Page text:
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Recurrent endometrial cancer with a molecular alteration may respond to targeted therapy

June 05, 2004

NEW ORLEANS - The University of Texas M. D. Anderson Cancer Center offers these news items presented at the annual meeting of the American Society of Clinical Oncology meeting.

The first test of a targeted therapy to treat recurrent endometrial (uterine) cancer will open in June at M. D. Anderson Cancer Center, based on new research that has documented molecular alterations in the cancer.

The preclinical investigation found that most human endometrial cancer, as well as cancer cells lines, overexpress a molecule, mTOR (mammalian target of rapamycin), that coordinates growth and cell proliferation.

The research, led by clinical fellow Brian Slomovitz, M.D., in the Department of Gynecologic Oncology, suggests that the drug RAD001, which targets mTOR, may help patients with recurrent endometrial cancer. Animal studies by other investigators have shown that mTOR inhibitors can decrease the size of uterine tumors, Slomovitz says. RAD001, an agent used as an immunosuppressant in organ transplants, is now being tested in a variety of blood and solid cancers.

The investigation is important because there have been few new therapies available to treat endometrial cancer, the most common gynecological cancer, says Slomovitz. Although the cancer is often found early, when it can be successfully treated, advanced and recurrent cases of the cancer account for about 7,000 deaths each year in the United States. Both the incidence and the mortality associated with endometrial cancer are on the rise, he says, for reasons that are not understood.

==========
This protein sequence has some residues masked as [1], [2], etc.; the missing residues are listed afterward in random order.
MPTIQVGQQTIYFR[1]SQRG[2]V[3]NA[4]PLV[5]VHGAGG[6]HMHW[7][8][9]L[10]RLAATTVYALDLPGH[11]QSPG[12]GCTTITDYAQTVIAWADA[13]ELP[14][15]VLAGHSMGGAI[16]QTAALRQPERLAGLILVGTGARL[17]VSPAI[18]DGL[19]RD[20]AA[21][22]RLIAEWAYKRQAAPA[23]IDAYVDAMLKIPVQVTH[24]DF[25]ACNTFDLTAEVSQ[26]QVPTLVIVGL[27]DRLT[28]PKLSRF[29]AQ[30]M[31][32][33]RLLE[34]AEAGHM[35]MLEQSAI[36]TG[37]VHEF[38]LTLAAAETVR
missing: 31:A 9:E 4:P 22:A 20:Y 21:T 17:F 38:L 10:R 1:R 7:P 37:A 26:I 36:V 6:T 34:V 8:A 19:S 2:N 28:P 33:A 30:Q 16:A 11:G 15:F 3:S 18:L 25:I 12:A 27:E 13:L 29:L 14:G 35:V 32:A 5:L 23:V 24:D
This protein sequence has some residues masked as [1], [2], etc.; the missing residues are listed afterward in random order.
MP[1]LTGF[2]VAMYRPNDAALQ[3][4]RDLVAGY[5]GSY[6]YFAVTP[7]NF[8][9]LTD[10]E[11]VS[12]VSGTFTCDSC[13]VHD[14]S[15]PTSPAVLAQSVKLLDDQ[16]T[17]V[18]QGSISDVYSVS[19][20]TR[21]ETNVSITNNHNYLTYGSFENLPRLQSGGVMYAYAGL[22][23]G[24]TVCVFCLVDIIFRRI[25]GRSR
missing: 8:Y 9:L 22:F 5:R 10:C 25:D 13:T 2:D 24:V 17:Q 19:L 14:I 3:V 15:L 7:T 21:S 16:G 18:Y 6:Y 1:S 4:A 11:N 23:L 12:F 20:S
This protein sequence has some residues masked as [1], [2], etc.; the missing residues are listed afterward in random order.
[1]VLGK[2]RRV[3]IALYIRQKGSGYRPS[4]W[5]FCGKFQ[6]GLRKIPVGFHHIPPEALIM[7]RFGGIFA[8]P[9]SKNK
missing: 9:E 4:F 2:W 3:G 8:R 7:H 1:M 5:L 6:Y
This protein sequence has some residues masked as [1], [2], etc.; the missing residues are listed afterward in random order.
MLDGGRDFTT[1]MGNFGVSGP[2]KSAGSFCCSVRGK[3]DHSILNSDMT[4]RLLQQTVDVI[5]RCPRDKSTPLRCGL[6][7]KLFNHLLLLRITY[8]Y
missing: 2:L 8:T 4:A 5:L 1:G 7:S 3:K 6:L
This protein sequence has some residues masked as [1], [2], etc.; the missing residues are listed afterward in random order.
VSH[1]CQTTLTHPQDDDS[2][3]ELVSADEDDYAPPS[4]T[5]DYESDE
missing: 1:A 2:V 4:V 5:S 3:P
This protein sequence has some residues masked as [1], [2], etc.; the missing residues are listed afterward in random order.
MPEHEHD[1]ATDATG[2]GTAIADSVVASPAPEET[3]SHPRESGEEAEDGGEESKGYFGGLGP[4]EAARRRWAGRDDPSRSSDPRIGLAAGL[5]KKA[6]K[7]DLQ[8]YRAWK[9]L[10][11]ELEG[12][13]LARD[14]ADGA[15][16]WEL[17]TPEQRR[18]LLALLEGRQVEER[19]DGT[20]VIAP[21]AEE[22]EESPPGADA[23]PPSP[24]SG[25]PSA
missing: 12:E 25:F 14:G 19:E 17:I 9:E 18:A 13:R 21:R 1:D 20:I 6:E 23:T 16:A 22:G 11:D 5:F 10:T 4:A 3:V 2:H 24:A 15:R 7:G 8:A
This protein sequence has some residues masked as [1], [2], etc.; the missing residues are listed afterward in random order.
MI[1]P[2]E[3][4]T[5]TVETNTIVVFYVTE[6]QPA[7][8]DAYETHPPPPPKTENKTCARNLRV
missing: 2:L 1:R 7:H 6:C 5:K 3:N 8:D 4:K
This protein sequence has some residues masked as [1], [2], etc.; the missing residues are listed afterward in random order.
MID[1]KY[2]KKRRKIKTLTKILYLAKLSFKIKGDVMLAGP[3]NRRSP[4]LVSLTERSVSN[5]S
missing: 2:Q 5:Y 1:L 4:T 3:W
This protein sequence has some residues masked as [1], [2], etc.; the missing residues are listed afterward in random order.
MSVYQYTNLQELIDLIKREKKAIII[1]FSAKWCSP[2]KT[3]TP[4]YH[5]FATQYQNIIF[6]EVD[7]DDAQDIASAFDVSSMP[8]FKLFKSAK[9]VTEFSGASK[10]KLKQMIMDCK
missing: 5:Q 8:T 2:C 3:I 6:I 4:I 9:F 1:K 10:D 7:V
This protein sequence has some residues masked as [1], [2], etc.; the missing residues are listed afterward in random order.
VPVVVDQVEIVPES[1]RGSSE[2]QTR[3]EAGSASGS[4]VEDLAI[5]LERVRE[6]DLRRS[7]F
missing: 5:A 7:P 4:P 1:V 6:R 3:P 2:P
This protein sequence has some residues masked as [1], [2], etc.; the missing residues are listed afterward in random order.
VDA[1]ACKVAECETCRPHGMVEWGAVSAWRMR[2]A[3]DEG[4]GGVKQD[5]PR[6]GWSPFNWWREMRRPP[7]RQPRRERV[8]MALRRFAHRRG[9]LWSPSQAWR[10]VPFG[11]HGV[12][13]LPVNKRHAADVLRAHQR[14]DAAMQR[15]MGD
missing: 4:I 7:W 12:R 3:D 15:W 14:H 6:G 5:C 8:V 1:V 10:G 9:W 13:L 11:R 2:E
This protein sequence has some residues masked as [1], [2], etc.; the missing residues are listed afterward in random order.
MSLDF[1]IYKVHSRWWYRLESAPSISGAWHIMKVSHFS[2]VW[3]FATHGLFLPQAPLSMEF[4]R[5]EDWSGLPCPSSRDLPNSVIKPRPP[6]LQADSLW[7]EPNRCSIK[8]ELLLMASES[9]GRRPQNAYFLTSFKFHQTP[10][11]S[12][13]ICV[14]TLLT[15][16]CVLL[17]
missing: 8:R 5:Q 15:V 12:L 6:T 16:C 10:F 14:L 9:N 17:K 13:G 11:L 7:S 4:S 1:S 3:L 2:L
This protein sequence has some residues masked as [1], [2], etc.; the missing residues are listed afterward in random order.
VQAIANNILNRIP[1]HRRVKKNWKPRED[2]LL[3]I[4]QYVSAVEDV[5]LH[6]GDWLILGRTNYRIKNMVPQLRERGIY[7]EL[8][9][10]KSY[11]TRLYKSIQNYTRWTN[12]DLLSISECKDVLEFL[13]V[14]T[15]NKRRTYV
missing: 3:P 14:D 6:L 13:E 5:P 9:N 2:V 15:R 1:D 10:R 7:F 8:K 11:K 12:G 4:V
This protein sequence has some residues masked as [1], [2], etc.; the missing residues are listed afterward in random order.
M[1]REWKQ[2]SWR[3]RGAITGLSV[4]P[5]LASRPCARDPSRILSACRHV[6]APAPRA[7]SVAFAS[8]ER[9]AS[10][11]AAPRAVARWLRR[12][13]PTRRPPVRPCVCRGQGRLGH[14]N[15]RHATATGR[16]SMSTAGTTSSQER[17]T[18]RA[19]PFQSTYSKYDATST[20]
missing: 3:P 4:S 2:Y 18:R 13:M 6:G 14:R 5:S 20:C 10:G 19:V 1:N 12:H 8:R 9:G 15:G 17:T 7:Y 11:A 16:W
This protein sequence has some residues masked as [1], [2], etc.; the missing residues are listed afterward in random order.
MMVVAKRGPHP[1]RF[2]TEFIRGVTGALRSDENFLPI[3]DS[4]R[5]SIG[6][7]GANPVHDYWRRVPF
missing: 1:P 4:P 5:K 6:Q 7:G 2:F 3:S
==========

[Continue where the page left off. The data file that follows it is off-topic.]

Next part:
The Phase II clinical trial, supported by Novartis, the manufacturer of RAD001, will enroll 35 patients at M. D. Anderson, and is being led by Judith Wolf, M.D., an associate professor in the Department of Gynecologic Oncology.
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ABSTRACT #5076

Contact: Laura Sussman, on site at ASCO, 832/264-8893 (cell)
Julie Penne, 713/792-0655 (office), 281/460-1788 (cell)

University of Texas M. D. Anderson Cancer Center

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